“Agriculture can lift more people out of poverty than any other sector in Africa,” said Dr. Marcel Nwalozie, Head of the NEPAD Agency’s office in Senegal.
Dr. Nwalozie was addressing participants of the Comprehensive Africa Agriculture Development Programme (CAADP) Information Support Seminar for Ministries of Agriculture in Dakar, Senegal.
Underscoring the catalytic role of agricultural in alleviating poverty, Angelique Uwimana, Knowledge and Communication Officer, reported that in the recent years rural poverty in Rwanda fell more than urban poverty due to an increase in agriculture. Between 2008 and 2012, rural poverty in Rwanda fell from 61.9% to 48.7%, and because of growth in agriculture, poverty fell by 12% since the adoption of CAADP in that country in 2009.
Participants highlighted that although the NEPAD Agency has supported several communication and information sharing initiatives there remains a need for greater coherence in communicating agricultural messages across different sectors. Consistency and harmonisation in communicating CAADP – Africa’s agricultural transformation agenda - emerged as key in transforming agriculture for growth and inclusive development.
The aim of the seminar in Dakar was to raise the level of awareness of CAADP’s role in boosting agricultural growth in Africa. At the same time, participants were sensitized to CAADP’s Implementation Strategy and Roadmap to Achieve the 2025 Vision as contained in the 2014 Malabo Declaration and its commitments on agriculture for the next ten years.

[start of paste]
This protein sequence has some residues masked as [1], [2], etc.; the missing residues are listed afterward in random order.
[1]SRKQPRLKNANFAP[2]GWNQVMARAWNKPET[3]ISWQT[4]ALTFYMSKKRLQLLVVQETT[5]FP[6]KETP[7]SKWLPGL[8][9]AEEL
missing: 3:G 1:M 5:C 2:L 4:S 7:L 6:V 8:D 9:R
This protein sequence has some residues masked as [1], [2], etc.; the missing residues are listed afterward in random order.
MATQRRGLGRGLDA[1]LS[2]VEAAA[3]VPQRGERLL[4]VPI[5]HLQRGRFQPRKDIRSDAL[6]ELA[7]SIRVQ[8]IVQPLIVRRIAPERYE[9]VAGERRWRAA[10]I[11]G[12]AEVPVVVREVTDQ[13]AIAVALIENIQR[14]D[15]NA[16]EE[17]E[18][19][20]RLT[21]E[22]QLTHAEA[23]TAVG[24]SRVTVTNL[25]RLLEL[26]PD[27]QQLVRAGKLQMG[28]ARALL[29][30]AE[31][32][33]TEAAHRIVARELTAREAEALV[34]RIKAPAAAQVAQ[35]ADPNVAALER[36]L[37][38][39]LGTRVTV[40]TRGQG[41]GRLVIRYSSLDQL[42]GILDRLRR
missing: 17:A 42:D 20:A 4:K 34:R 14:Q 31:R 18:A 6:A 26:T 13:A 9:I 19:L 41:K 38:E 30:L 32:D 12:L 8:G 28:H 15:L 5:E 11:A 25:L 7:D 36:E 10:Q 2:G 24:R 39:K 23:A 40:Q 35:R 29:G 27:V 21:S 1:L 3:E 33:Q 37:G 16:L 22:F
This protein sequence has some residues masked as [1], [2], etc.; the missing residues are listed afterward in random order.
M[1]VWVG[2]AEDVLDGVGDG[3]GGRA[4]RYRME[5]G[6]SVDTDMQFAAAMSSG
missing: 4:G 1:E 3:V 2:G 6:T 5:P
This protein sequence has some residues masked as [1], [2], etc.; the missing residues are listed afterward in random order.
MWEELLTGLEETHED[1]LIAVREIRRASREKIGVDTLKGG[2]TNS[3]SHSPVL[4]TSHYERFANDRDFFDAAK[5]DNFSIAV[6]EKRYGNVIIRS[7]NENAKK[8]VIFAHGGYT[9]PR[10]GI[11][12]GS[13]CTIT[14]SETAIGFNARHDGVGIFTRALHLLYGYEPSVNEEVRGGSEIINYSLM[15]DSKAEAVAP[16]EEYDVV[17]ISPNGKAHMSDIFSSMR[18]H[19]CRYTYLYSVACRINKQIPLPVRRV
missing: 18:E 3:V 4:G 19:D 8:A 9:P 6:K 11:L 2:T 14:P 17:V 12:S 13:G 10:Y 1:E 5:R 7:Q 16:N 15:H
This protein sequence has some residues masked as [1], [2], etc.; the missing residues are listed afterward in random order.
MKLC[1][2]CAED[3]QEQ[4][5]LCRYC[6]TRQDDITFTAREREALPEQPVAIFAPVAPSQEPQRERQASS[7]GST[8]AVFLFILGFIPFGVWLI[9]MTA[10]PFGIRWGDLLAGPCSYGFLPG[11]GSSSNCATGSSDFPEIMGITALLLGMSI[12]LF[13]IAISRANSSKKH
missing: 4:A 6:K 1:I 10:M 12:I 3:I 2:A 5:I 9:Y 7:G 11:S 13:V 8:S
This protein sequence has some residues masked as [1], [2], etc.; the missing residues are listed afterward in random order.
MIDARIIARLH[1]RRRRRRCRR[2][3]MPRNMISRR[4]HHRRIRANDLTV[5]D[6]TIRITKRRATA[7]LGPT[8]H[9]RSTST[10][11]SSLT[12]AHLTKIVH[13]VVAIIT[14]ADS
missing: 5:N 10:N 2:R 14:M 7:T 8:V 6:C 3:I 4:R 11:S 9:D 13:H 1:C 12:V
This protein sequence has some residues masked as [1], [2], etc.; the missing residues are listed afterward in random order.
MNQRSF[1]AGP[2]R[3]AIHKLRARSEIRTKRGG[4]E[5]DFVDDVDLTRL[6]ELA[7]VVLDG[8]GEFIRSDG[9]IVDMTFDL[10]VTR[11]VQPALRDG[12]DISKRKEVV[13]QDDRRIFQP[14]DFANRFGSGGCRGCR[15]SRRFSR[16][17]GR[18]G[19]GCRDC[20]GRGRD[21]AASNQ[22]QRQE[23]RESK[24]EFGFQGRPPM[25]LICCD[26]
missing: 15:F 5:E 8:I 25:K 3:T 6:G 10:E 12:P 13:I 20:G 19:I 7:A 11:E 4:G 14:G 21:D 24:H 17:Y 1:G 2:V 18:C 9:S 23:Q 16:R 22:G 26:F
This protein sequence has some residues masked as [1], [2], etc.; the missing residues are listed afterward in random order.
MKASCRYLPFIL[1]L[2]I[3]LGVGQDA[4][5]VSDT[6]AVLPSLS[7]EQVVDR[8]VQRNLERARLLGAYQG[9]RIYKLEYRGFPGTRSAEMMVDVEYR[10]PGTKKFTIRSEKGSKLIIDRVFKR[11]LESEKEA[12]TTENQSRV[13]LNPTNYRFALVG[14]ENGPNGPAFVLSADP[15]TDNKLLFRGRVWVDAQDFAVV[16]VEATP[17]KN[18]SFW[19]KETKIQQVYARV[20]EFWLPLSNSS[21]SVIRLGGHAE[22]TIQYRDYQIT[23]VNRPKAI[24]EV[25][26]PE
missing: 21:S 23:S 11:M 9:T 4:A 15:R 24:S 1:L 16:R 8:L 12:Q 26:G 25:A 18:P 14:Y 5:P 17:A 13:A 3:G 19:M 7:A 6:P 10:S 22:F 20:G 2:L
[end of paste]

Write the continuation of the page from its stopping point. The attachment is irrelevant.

Participants at the seminar also shared experiences on agriculture and CAADP’s impact, best practices and country-specific lessons. Issa Moussa, Director of Communications at the Ministry of Agriculture of Togo, reported that evidence from his country shows that there is a steady increase in job creation through agriculture. Director of Policy, Statistics, M& E and Cooperation in the Mauritanian Ministry of Agriculture, Abdellahi Zeyad, stated that since the adoption of CAADP in Mauritania, part of the impact on agriculture has been an increase in irrigation, which in turn has led to diversification in production, as well as job creation.
Presentations from post-conflict countries like Madagascar and Congo-Brazzaville showed that conflict disrupts agricultural output and has a negative impact on food security and nutrition. Nonetheless, the implementation of CAADP in those countries is helping to turn the situation around by providing clarity on planning for priority areas.
In Rwanda, for example, before the adoption of CAADP in 2009, the national budget allocation towards agriculture was less than 3 percent, but the post-CAADP years have seen an increase of between 8 and 12 percent.
The seminar was attended by government communication representatives and media from 12 countries - Burkina Faso, Chad, Comoros, Congo, Cote d’ Ivoire, Madagascar, Mauritania, Senegal, Togo, Rwanda, South Africa and Zambia.
The seminar concluded that National Agriculture Investment Plans are important sources of information for monitoring and evaluation, as well as key sources for crafting advocacy messages to boost agricultural growth in Africa.